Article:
3- New technology, the capability driving retail growth

By the high frequency of shopping visits, the wide range of food categories and the increasingly shared shopping role in household, food retailers keep growing the data they generate. Self shoppers and sole shoppers make up 42% of all shoppers (2016 FMI Research). Mass market initiatives are no longer sufficient. 

Automation (enabled by Machine Learning in many cases) is both accessible and required to turn data into scalable personalized actions towards consumers.

Furthermore, consumers, store associates and brands are hyper-connected. Retailers need to rethink the way they access and mobilize their own data. Data internal silos per department, non-user friendly content and tools, and non-manageable former architecture act as obstacles to connect with shoppers, or worse, prevent shoppers from connecting with their banner. 

  • Food online sales have already reached 3% to 4% market share in the U.S. as per Leslie Sarasin, FMI CEO, and will reach double digits within the next decade. Selling online implies store operations efficiency, allows targeted personalized selling and fosters consumer-minded behaviors in retail organizations.
  • In that race for leveraging the appropriate new technology capabilities in retail, Shelly Palmer, Palmer Advanced Medi CEO, highlighted the need of “strategies for adopting the right technologies that can empower competitive differentiation”.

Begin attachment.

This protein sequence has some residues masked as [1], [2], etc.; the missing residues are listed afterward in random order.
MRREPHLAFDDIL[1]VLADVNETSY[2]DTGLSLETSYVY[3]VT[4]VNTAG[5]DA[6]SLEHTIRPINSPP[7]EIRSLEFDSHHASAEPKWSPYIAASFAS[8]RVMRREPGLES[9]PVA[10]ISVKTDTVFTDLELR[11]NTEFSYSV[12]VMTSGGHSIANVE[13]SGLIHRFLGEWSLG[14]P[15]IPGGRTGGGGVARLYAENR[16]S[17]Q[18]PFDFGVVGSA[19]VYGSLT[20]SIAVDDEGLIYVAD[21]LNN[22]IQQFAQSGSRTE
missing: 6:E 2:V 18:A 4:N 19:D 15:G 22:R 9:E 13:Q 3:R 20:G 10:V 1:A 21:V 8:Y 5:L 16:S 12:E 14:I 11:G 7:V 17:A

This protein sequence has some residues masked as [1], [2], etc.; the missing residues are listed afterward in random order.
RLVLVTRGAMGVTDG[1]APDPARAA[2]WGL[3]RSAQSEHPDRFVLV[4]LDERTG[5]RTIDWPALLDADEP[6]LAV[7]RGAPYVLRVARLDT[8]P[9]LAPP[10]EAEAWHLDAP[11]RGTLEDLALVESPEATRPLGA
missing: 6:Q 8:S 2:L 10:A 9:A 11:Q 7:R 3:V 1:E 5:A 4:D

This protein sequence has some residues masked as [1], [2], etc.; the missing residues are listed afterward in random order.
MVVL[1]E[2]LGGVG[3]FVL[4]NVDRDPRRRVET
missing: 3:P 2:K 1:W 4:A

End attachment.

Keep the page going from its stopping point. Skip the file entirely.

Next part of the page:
4- Partnership, the way of working to drive retail growth

Steve Case, AOL co-founder and CEO of Revolution LLC, the motivating thought leader for startup entrepreneurs, was interviewed by Todd Morris, Catalina Marketing CEO. He fully inspired the retail industry at FMI Connect: “Hyphens will disappear. E-mail will become mail.E-commerce will become commerce.”

Everyone will have in mind his guiding principles to win in food retail: passion, curiosity and partnership. As Steve Case says, “250 years ago, America was a startup”. Now, food retail is in the same mood. Retail is about creating an experience, informing on product origins and nutrition and helping consumers to understand food impact (on their health, but also on their environment). Furthermore, technology is to remain top of mind. Its main mission is to drive for convenience.

  • Companies need to maintain balance between being attackers and defenders. Retailers have to change their mindset from managing to imagining in a way that is adapted to their industry (i.e. complex organizations, driven by scale and volume and operations driven). Steve Case made it clear: the winners will find the right balance between optimizing where they are and imagining where they want to be. 
  • How to get it done? Case makes another strong statement that resonates in the retail industry: partnership is a Must-Have for retailers (learning from new tech industry). “If you want to go quickly, go alone. If you want to go far, go together.” 

Hence, key takeaways from FMI Connect 2016 for the food retail industry and their partners are: Millennials, Fresh, New Tech and Partnership. And the growth added value attributed to each of them is measurable, in quality as well as quantity, for retailers as well as for consumers.